At the third anniversary of the Iraq war, gay and lesbian servicepeople in the US armed forces are facing fewer discharges under the controversial don’t ask, don’t tell policy.

The Boston Globe reported at least 36 openly gay or lesbian servicepeople were retained despite efforts to have them discharged.

According to the Globe, the 36 were among 120 cases investigated by military authorities. In the previous year, just 22 out of 125 soldiers were retained.

The Servicemembers’ Legal Defence Network, an agency that represents gay and lesbian soldiers facing discharge, attributed the rise in retained soldiers to the demands of the Iraq war.

They are under enormous pressure to retain people, the Network’s law and policy director Sharra Greer told the Globe.

They do a cost-benefit analysis and we are hearing the same thing: I really don’t care if you are gay and I am not going to kick you out.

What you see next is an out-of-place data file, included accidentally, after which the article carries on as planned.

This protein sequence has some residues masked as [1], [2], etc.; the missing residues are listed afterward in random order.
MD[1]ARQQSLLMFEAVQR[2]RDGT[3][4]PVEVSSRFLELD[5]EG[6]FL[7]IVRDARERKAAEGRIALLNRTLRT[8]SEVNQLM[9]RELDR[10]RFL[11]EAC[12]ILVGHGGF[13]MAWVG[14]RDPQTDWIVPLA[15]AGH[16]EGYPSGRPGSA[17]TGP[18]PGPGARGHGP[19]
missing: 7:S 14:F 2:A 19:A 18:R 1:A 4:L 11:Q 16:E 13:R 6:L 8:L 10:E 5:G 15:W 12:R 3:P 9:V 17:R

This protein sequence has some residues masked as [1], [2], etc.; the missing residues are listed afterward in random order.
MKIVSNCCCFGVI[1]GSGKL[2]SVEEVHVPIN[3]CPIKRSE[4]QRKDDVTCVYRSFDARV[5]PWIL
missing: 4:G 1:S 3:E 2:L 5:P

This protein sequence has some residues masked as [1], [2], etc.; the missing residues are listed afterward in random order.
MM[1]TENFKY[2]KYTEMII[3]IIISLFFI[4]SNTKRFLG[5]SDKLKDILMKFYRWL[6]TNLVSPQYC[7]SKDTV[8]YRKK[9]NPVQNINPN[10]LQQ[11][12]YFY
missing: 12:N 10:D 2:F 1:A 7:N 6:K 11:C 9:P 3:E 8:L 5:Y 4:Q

The Globe‘s report comes two weeks after editorials in USA Today and The Washington Post called for an end to the don’t ask, don’t tell policy.

According to The Washington Post’s editorial, a combination of bigotry and inertia keeps the gay ban in place.

Meantime, reports women are almost twice as likely to face discharge under the don’t ask, don’t tell policy.

Women make up almost 30 percent of discharges under the policy despite only making up about 15 percent of the military.

Australian servicepeople have been protected from discrimination on the basis of sexuality since 1992. However, while allowed to be openly gay, soldiers have regularly complained of discrimination in areas of partner’s benefits, pensions and counselling services.

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